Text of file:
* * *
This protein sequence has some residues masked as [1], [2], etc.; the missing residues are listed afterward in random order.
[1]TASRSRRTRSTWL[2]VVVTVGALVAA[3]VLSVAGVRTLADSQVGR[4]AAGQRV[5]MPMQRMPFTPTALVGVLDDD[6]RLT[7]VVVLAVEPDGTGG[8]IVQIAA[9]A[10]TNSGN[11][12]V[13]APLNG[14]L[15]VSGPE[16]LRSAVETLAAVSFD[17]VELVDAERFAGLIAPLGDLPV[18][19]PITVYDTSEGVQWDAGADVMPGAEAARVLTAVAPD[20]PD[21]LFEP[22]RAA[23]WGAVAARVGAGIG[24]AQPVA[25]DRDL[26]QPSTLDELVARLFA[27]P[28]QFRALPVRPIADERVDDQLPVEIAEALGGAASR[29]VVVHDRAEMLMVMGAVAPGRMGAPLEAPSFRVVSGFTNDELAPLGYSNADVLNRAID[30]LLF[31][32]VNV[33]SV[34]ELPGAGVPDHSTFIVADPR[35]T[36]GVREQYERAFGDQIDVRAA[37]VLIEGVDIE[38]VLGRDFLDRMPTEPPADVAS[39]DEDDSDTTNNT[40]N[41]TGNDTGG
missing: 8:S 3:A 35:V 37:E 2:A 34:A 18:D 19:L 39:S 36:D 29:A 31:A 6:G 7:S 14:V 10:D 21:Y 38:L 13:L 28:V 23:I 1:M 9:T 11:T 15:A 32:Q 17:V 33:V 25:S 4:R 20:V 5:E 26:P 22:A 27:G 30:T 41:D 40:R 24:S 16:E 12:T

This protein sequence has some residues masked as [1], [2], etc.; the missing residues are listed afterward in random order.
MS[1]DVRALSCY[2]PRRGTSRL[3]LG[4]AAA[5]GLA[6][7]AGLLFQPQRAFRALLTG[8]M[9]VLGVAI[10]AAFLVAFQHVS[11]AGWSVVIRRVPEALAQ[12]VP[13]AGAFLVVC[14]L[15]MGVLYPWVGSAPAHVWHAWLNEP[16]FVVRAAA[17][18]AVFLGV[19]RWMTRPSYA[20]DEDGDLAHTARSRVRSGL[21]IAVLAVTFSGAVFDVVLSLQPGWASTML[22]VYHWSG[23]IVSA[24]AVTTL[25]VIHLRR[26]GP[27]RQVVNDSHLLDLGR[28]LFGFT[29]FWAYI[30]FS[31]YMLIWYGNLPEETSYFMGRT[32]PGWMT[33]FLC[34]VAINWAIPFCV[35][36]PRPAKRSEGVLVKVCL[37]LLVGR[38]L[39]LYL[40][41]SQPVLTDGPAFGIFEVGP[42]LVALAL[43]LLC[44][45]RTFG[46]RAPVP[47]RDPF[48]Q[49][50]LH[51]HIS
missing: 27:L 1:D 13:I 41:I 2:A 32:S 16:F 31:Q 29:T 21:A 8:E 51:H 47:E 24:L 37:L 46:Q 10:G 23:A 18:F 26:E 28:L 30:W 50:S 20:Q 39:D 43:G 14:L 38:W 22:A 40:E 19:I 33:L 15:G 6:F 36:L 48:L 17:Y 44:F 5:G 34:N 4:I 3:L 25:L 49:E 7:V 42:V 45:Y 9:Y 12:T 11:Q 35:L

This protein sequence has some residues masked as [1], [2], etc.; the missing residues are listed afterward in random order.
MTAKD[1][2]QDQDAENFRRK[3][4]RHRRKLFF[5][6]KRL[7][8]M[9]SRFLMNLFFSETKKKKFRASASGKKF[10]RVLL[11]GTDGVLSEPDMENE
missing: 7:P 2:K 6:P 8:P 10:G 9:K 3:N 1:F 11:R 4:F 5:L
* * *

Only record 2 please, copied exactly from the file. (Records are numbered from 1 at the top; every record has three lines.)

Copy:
This protein sequence has some residues masked as [1], [2], etc.; the missing residues are listed afterward in random order.
MS[1]DVRALSCY[2]PRRGTSRL[3]LG[4]AAA[5]GLA[6][7]AGLLFQPQRAFRALLTG[8]M[9]VLGVAI[10]AAFLVAFQHVS[11]AGWSVVIRRVPEALAQ[12]VP[13]AGAFLVVC[14]L[15]MGVLYPWVGSAPAHVWHAWLNEP[16]FVVRAAA[17][18]AVFLGV[19]RWMTRPSYA[20]DEDGDLAHTARSRVRSGL[21]IAVLAVTFSGAVFDVVLSLQPGWASTML[22]VYHWSG[23]IVSA[24]AVTTL[25]VIHLRR[26]GP[27]RQVVNDSHLLDLGR[28]LFGFT[29]FWAYI[30]FS[31]YMLIWYGNLPEETSYFMGRT[32]PGWMT[33]FLC[34]VAINWAIPFCV[35][36]PRPAKRSEGVLVKVCL[37]LLVGR[38]L[39]LYL[40][41]SQPVLTDGPAFGIFEVGP[42]LVALAL[43]LLC[44][45]RTFG[46]RAPVP[47]RDPF[48]Q[49][50]LH[51]HIS
missing: 27:L 1:D 13:I 41:I 2:A 32:S 16:F 31:Q 29:T 21:A 8:E 51:H 47:E 24:L 37:L 46:Q 10:G 23:A 18:F 26:E 28:L 30:W 50:S 20:Q 39:D 43:G 14:L 38:W 22:A 40:E 19:I 33:L 15:G 6:F 36:L 48:L 17:Y 44:F 5:G 34:N 4:I 3:L 25:L 49:E 7:V 42:V 45:Y 9:Y 12:T 11:Q 35:L